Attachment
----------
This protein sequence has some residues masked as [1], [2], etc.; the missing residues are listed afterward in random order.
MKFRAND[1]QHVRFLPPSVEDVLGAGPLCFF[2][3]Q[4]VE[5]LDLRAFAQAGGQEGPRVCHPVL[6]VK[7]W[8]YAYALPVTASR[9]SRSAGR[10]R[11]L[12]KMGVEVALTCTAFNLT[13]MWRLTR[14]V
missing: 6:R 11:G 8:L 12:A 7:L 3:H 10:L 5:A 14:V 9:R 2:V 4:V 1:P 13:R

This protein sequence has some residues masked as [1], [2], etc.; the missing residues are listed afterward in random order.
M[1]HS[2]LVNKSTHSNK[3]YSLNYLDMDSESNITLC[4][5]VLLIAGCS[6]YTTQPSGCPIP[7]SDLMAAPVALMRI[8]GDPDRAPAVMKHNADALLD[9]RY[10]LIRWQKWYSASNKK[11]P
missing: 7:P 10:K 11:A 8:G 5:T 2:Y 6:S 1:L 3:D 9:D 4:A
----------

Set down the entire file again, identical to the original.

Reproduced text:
This protein sequence has some residues masked as [1], [2], etc.; the missing residues are listed afterward in random order.
MKFRAND[1]QHVRFLPPSVEDVLGAGPLCFF[2][3]Q[4]VE[5]LDLRAFAQAGGQEGPRVCHPVL[6]VK[7]W[8]YAYALPVTASR[9]SRSAGR[10]R[11]L[12]KMGVEVALTCTAFNLT[13]MWRLTR[14]V
missing: 6:R 11:G 8:L 12:A 7:L 3:H 10:L 5:A 14:V 9:R 2:V 4:V 1:P 13:R

This protein sequence has some residues masked as [1], [2], etc.; the missing residues are listed afterward in random order.
M[1]HS[2]LVNKSTHSNK[3]YSLNYLDMDSESNITLC[4][5]VLLIAGCS[6]YTTQPSGCPIP[7]SDLMAAPVALMRI[8]GDPDRAPAVMKHNADALLD[9]RY[10]LIRWQKWYSASNKK[11]P
missing: 7:P 10:K 11:A 8:G 5:T 2:Y 6:S 1:L 3:D 9:D 4:A